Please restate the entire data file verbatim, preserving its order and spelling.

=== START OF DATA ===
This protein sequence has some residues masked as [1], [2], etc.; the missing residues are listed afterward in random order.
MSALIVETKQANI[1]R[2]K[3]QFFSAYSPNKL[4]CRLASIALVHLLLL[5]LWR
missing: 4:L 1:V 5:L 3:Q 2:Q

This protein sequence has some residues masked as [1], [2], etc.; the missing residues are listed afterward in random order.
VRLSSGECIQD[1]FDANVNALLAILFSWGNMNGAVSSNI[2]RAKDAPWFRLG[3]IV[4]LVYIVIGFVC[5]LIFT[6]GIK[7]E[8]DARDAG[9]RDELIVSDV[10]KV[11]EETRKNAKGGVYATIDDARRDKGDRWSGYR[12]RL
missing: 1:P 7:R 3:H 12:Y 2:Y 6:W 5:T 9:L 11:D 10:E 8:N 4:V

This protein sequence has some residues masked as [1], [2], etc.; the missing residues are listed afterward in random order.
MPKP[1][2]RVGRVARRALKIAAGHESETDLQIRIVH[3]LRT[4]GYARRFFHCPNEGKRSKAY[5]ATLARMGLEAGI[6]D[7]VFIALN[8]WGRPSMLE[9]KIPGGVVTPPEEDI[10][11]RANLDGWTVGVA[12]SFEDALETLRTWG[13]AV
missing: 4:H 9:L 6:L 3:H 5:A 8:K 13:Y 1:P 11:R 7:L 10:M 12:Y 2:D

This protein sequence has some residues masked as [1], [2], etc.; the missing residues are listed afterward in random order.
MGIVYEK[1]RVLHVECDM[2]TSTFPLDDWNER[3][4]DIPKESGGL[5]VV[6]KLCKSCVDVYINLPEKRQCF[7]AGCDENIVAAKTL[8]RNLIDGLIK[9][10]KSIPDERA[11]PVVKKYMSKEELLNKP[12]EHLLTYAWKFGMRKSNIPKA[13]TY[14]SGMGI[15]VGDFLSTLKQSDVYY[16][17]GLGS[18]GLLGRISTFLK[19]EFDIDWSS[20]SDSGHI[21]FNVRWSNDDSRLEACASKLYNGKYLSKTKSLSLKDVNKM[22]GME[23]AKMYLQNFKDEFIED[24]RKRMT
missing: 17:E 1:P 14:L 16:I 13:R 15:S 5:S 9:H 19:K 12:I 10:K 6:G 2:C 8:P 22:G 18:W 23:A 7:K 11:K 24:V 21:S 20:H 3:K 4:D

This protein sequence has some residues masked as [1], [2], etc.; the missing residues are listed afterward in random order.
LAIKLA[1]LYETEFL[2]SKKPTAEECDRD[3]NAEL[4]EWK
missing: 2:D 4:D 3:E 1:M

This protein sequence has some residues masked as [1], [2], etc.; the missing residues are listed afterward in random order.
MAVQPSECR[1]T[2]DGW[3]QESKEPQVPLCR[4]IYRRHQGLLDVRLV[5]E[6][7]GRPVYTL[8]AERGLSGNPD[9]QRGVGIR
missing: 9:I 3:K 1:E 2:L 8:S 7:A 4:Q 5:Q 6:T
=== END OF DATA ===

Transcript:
This protein sequence has some residues masked as [1], [2], etc.; the missing residues are listed afterward in random order.
MSALIVETKQANI[1]R[2]K[3]QFFSAYSPNKL[4]CRLASIALVHLLLL[5]LWR
missing: 4:L 1:V 5:L 3:Q 2:Q

This protein sequence has some residues masked as [1], [2], etc.; the missing residues are listed afterward in random order.
VRLSSGECIQD[1]FDANVNALLAILFSWGNMNGAVSSNI[2]RAKDAPWFRLG[3]IV[4]LVYIVIGFVC[5]LIFT[6]GIK[7]E[8]DARDAG[9]RDELIVSDV[10]KV[11]EETRKNAKGGVYATIDDARRDKGDRWSGYR[12]RL
missing: 1:P 7:R 3:H 12:Y 2:Y 6:W 5:T 9:L 11:D 10:E 8:N 4:V

This protein sequence has some residues masked as [1], [2], etc.; the missing residues are listed afterward in random order.
MPKP[1][2]RVGRVARRALKIAAGHESETDLQIRIVH[3]LRT[4]GYARRFFHCPNEGKRSKAY[5]ATLARMGLEAGI[6]D[7]VFIALN[8]WGRPSMLE[9]KIPGGVVTPPEEDI[10][11]RANLDGWTVGVA[12]SFEDALETLRTWG[13]AV
missing: 4:H 9:L 6:L 3:H 5:A 8:K 13:Y 1:P 11:R 7:L 10:M 12:Y 2:D

This protein sequence has some residues masked as [1], [2], etc.; the missing residues are listed afterward in random order.
MGIVYEK[1]RVLHVECDM[2]TSTFPLDDWNER[3][4]DIPKESGGL[5]VV[6]KLCKSCVDVYINLPEKRQCF[7]AGCDENIVAAKTL[8]RNLIDGLIK[9][10]KSIPDERA[11]PVVKKYMSKEELLNKP[12]EHLLTYAWKFGMRKSNIPKA[13]TY[14]SGMGI[15]VGDFLSTLKQSDVYY[16][17]GLGS[18]GLLGRISTFLK[19]EFDIDWSS[20]SDSGHI[21]FNVRWSNDDSRLEACASKLYNGKYLSKTKSLSLKDVNKM[22]GME[23]AKMYLQNFKDEFIED[24]RKRMT
missing: 17:E 1:P 14:L 16:I 13:R 15:S 5:S 9:H 19:K 12:I 10:K 6:G 2:C 8:P 22:G 18:W 23:A 7:K 11:K 24:V 21:S 20:H 3:K 4:D

This protein sequence has some residues masked as [1], [2], etc.; the missing residues are listed afterward in random order.
LAIKLA[1]LYETEFL[2]SKKPTAEECDRD[3]NAEL[4]EWK
missing: 2:D 4:D 3:E 1:M

This protein sequence has some residues masked as [1], [2], etc.; the missing residues are listed afterward in random order.
MAVQPSECR[1]T[2]DGW[3]QESKEPQVPLCR[4]IYRRHQGLLDVRLV[5]E[6][7]GRPVYTL[8]AERGLSGNPD[9]QRGVGIR
missing: 9:I 3:K 1:E 2:L 8:S 7:A 4:Q 5:Q 6:T